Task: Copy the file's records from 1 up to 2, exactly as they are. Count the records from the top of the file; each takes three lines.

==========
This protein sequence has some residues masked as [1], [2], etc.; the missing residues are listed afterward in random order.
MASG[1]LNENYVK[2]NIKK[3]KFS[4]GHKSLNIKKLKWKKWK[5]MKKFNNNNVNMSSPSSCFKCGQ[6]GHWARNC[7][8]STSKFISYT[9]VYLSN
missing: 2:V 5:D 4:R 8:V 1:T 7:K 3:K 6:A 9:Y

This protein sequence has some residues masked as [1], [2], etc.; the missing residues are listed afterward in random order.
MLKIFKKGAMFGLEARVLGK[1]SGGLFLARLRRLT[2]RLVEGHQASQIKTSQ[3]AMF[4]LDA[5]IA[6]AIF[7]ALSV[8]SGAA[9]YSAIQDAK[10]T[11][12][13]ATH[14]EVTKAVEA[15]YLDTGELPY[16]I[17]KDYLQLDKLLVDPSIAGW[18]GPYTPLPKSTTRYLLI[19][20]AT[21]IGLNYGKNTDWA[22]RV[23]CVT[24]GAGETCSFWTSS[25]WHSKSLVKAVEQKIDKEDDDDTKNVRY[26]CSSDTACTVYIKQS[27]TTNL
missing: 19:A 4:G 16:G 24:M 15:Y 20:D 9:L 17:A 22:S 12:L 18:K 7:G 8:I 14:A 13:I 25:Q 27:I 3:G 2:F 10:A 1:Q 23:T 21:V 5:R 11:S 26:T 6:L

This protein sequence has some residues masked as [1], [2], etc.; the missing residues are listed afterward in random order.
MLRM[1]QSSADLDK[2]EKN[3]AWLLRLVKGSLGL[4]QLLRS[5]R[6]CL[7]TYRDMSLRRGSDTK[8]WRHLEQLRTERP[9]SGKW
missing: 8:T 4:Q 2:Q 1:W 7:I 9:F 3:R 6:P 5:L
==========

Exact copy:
This protein sequence has some residues masked as [1], [2], etc.; the missing residues are listed afterward in random order.
MASG[1]LNENYVK[2]NIKK[3]KFS[4]GHKSLNIKKLKWKKWK[5]MKKFNNNNVNMSSPSSCFKCGQ[6]GHWARNC[7][8]STSKFISYT[9]VYLSN
missing: 2:V 5:D 4:R 8:V 1:T 7:K 3:K 6:A 9:Y

This protein sequence has some residues masked as [1], [2], etc.; the missing residues are listed afterward in random order.
MLKIFKKGAMFGLEARVLGK[1]SGGLFLARLRRLT[2]RLVEGHQASQIKTSQ[3]AMF[4]LDA[5]IA[6]AIF[7]ALSV[8]SGAA[9]YSAIQDAK[10]T[11][12][13]ATH[14]EVTKAVEA[15]YLDTGELPY[16]I[17]KDYLQLDKLLVDPSIAGW[18]GPYTPLPKSTTRYLLI[19][20]AT[21]IGLNYGKNTDWA[22]RV[23]CVT[24]GAGETCSFWTSS[25]WHSKSLVKAVEQKIDKEDDDDTKNVRY[26]CSSDTACTVYIKQS[27]TTNL
missing: 19:A 4:G 16:G 24:M 15:Y 20:D 9:L 17:A 22:S 12:L 18:K 7:G 8:I 14:A 13:I 25:Q 27:I 3:G 2:F 10:A 1:Q 23:T 21:V 5:R 11:S 26:T 6:L